Givlaari™ (givosiran) is the first aminolevulinic acid synthase 1 (ALAS1)-targeting RNAi drug indicated for the treatment of acute hepatic porphyria (AHP) in adults.
Developed by Alnylam Pharmaceuticals (Alnylam), Givlaari is the world’s first-ever approved RNA therapeutic based on the company’s Enhanced Stabilization Chemistry (ESC)-GalNAc conjugate technology. The drug significantly reduced the episodes of porphyria attacks, which generally require hospitalisation, emergency healthcare attention, or class IV haemin administration.
Alnylam submitted a new drug application (NDA) for the drug to the US Food and Drug Administration (FDA) in June 2019, which received priority review status in August 2019. Givlaari was approved in November 2019, ahead of its target action date. The FDA has also granted breakthrough therapy and orphan drug designations to the drug.
Further, the drug is under review in the European Union for commercialisation, where it also holds orphan drug and priority medicines (PRIME) designations.
It is available as a clear, colourless-to-yellow solution in 189 mg / mL dose strength in a single-dose vial for subcutaneous administration.
Acute hepatic porphyria causes and symptoms
Acute hepatic porphyria is an ultra-rare, genetic disorder that leads to the accumulation of porphyrin molecules to toxic levels in the body. Porphyrin molecules are generated during heme production, which is essential for blood-oxygen binding.
Accumulated porphyrin molecules cause life-threatening porphyrin attacks, which can lead to severe neuropathic pain, paralysis, respiratory failure, chronic kidney and liver diseases, seizures, hypertension and changes in mental state, such as hallucinations, anxiety and paranoia.
Some common symptoms of the disease include abdominal pain, constipation or diarrhoea, muscle pain or paralysis, respiratory problem, reddish urine, palpitation and seizures.
An estimated one in 500 to one in 50,000 individuals are affected by porphyria worldwide.
Givlaari’s mechanism of action
Givlaari is a small RNAi therapy that destroys ALAS1 mRNA in the hepatic cells via RNA interference, a gene-silencing cellular process. It alleviates the build-up of liver ALAS1 mRNA level as well as reduce the levels of neurotoxic intermediates aminolevulinic acid and porphobilinogen circulating in the blood.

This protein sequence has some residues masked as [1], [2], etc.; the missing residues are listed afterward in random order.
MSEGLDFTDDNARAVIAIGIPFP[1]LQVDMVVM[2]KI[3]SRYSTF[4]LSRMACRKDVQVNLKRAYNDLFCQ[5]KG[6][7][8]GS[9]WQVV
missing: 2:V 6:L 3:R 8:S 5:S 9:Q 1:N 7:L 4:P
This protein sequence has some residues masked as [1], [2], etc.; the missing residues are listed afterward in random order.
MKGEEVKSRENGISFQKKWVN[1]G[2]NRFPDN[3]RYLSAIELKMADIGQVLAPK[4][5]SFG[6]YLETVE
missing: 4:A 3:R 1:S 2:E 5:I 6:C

The intermediates are related to the porphyrin attacks and other characteristic features of the disease.
Alnylam’s proprietary ESC-GalNAc conjugate technology enhances the potency, durability and therapeutic index of the subcutaneous dose of the drug.
Clinical studies on Givlaari
Givlaari was approved by the FDA based on the positive results of phase three, randomised, double-blind, placebo-controlled clinical study, ENVISION.
A total of 94 patients with AHP who had at least two severe porphyria attacks were enrolled at 36 sites across 18 countries for the clinical study. Patients were randomised to receive either once monthly 2.5mg / kg injection or placebo for six months. The efficacy of the drug was measured by the porphyria attacks rate during the six months.
The rate of porphyrin attacks in patients receiving Givlaari was 70% less than those receiving placebo during the clinical trial. The use of haemin and urinary aminolevulinic acid and porphobilinogen were also reduced in patients receiving Givlaari.
Some frequent adverse events reported in the patients during the clinical study were injection site reactions and nausea.
Market commentary on Alnylam Pharmaceuticals
Based in the US, Alnylam is a pharmaceutical company focussed on the development of RNAi therapeutics for a wide range of diseases including rare genetic, cardiovascular, hepatic, infectious and central nervous system. The company employs more than 1,200 people worldwide.
It envisaged the Alnylam 2020 goal to develop into a commercial-scale, multi-product biopharma company with RNAi-based drugs in a sustainable pipeline. Alnylam’s Onpattro™ (patisaran) is the first FDA-approved RNAi therapeutic indicated for the treatment of polyneuropathy of hereditary transthyretin-mediated amyloidosis.